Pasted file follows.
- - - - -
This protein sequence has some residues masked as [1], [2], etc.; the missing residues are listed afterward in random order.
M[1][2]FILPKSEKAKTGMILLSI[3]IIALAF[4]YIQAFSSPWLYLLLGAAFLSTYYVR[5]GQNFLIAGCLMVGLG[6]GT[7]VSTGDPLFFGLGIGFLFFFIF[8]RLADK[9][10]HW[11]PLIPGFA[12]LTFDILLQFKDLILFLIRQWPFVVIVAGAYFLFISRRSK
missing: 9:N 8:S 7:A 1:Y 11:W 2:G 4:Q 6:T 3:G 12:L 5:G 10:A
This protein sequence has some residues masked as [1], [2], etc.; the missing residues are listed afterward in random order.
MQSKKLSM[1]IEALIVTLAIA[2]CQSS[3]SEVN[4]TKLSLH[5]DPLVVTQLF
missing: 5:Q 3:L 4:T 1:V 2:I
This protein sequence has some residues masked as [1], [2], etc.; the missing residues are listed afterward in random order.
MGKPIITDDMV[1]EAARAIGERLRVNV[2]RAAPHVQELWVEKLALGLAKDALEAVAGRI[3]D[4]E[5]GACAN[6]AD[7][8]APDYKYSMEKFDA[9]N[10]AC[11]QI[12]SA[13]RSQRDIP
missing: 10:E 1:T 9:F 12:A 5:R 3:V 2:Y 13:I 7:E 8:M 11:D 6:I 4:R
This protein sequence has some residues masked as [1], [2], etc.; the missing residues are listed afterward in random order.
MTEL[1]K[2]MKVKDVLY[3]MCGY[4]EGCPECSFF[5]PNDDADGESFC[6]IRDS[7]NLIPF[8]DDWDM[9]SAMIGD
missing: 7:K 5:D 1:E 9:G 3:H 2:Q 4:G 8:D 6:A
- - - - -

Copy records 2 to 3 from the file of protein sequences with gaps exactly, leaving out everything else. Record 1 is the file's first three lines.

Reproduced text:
This protein sequence has some residues masked as [1], [2], etc.; the missing residues are listed afterward in random order.
MQSKKLSM[1]IEALIVTLAIA[2]CQSS[3]SEVN[4]TKLSLH[5]DPLVVTQLF
missing: 5:Q 3:L 4:T 1:V 2:I
This protein sequence has some residues masked as [1], [2], etc.; the missing residues are listed afterward in random order.
MGKPIITDDMV[1]EAARAIGERLRVNV[2]RAAPHVQELWVEKLALGLAKDALEAVAGRI[3]D[4]E[5]GACAN[6]AD[7][8]APDYKYSMEKFDA[9]N[10]AC[11]QI[12]SA[13]RSQRDIP
missing: 10:E 1:T 9:F 12:A 5:R 3:V 2:Y 13:I 7:E 8:M 11:D 6:I 4:R